Tuesday, May 30, 2017

Some Thoughts About Der amerikanische Freund (1977) & Ripley’s Game (2002)

Even if you ignore the twenty-five years of change in the technical aspects of filmmaking and the world around it, it does come as a bit of a surprise how different these two adaptations of Patricia Highsmith’s novel - the older directed by Wim Wenders, the newer by Liliana Cavani – are. Even though both films hew very close to some of the main plot beats, there’s a world of difference in sensibility between them. As a dear friend of mine remarked when I tried to explain the difference between the films, it’s a lot like a piece of classical music realized by (very) different conductors.

The choice of very different lead actors and two very different approaches to the character of Tom Ripley seem to me symptomatic for the difference between the two films: where John Malkovich in the Cavani film hews closer to Highsmith’s text and is a cultured sociopath whose main relation to neurotypical humanity seems to me a curiosity about how people who are very much not like him function internally, Dennis Hopper’s Ripley is a guy in cowboy hat who understands high art probably as well as the Malkovich character does but seems to find actual enjoyment in those things Malkovich-Ripley will probably sniff at as low-brow, and who seems not as precisely drawn as is his 2002 counterpart. There’s a blurriness around Hopper-Ripley’s edges, a wavering between a kind of melancholy that would be alien to Malkovich’s Ripley and the ability for ruthless action they both share. As its Ripley, so are the films: Wenders’s movie feels much more leisurely, much more interested in exploring the inner life of Bruno Ganz’s Jonathan Zimmermann (his version of Dougray Scott’s character in the Cavani film) but also arguing that you can’t understand anyone’s inner life in a precise way. Meandering and circling and walking in a direction that might very well be the wrong one (but one won’t know until one has tried) is more Wenders’s style.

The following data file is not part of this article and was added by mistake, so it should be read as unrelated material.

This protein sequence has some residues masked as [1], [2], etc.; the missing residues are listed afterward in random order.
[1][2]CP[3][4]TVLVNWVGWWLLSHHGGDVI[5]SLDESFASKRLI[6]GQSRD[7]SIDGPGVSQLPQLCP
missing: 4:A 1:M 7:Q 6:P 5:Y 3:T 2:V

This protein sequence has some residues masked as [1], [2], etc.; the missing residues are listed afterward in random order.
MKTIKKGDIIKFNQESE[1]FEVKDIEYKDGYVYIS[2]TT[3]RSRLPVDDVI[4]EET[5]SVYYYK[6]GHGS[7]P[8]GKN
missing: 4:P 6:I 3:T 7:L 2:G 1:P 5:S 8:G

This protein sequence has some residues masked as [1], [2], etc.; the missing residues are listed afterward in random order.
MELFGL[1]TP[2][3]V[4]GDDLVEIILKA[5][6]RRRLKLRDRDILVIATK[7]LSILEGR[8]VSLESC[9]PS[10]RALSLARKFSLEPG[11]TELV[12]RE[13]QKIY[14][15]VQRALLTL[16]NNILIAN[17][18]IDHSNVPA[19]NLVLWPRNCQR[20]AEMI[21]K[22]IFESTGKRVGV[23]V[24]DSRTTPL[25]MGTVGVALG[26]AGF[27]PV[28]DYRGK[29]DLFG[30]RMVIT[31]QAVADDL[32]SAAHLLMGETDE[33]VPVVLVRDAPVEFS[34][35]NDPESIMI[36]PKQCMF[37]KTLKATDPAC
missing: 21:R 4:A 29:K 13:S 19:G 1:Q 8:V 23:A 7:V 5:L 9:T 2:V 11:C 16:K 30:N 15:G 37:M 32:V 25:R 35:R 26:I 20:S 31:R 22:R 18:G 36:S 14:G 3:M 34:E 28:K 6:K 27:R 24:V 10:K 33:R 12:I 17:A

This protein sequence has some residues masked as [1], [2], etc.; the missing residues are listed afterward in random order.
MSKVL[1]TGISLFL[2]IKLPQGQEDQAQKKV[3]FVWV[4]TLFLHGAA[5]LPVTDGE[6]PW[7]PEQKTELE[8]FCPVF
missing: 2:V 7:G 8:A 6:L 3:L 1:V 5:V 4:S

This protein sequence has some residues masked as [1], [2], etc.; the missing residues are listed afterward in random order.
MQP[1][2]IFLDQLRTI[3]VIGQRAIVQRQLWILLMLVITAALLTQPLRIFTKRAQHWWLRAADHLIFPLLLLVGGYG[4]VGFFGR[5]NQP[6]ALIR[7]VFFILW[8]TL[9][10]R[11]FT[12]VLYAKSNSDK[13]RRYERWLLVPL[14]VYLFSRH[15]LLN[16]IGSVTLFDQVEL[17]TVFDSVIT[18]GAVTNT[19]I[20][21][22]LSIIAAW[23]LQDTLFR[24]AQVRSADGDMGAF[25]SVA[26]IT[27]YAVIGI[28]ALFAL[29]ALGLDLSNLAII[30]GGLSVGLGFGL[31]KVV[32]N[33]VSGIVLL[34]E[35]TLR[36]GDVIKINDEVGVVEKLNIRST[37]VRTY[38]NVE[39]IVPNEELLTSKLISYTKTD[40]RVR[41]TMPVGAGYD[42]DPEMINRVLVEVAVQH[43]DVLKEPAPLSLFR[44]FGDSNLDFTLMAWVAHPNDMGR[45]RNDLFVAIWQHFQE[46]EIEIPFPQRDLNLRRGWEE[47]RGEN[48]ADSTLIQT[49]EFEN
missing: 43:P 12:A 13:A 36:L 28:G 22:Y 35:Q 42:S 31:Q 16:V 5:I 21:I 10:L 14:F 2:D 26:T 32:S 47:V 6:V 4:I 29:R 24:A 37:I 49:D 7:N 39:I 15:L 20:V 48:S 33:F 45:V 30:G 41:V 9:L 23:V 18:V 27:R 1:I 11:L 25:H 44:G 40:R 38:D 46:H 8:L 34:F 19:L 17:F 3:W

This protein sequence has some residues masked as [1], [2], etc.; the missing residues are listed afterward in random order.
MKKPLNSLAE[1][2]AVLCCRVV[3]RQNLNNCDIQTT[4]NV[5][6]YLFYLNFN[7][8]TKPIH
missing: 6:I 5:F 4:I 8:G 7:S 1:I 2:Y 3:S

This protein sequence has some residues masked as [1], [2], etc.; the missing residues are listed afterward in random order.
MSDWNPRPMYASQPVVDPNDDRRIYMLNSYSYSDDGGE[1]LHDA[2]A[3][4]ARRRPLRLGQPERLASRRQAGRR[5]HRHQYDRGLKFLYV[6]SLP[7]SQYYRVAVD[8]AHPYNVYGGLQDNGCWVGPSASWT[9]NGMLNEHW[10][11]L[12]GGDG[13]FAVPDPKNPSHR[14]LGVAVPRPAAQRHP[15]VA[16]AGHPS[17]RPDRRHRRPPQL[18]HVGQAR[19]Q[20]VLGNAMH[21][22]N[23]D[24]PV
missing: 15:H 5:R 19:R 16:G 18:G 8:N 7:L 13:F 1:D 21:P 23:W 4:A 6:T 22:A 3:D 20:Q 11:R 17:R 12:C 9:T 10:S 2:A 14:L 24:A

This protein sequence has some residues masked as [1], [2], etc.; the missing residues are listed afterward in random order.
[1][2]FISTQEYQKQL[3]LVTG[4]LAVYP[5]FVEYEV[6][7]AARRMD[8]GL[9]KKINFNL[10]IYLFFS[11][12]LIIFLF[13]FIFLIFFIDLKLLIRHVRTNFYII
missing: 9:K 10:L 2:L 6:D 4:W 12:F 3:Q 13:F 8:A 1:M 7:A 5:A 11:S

Cavani’s film, on the other hand, seems to me to be all about precision and hard edges, to always know where it is going and why in the clearest manner. Malkovich’s portrayal of Ripley is of a fastidious and neat man who always gives at least the illusion of control, so Cavani’s treatment of the plot needs to and does feel much tighter and leaner than Wenders’s approach. One would be tempted to call her film more conventional, but that does sound rather patronizing to a film that is as strong as this one, and that is as much about finding beauty in the strangest of places, moments and people as it is about its thriller plot. Perhaps the difference is that one of these films was made by a woman who is nearly seventy and has seen and experienced a lot more and the other one by a comparatively young man who still had a lot to catch up on when he made it.

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